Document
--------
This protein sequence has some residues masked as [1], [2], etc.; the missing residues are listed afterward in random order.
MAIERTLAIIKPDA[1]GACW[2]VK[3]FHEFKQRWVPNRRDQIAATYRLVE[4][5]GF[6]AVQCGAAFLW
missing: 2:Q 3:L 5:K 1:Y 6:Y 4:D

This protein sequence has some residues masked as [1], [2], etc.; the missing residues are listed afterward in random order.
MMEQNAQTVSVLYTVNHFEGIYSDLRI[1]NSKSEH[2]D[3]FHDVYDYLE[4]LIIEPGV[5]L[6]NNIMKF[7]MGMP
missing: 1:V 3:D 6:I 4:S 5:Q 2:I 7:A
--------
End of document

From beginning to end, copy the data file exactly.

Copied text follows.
This protein sequence has some residues masked as [1], [2], etc.; the missing residues are listed afterward in random order.
MAIERTLAIIKPDA[1]GACW[2]VK[3]FHEFKQRWVPNRRDQIAATYRLVE[4][5]GF[6]AVQCGAAFLW
missing: 2:Q 3:L 5:K 1:Y 6:Y 4:D

This protein sequence has some residues masked as [1], [2], etc.; the missing residues are listed afterward in random order.
MMEQNAQTVSVLYTVNHFEGIYSDLRI[1]NSKSEH[2]D[3]FHDVYDYLE[4]LIIEPGV[5]L[6]NNIMKF[7]MGMP
missing: 1:V 3:D 6:I 4:S 5:Q 2:I 7:A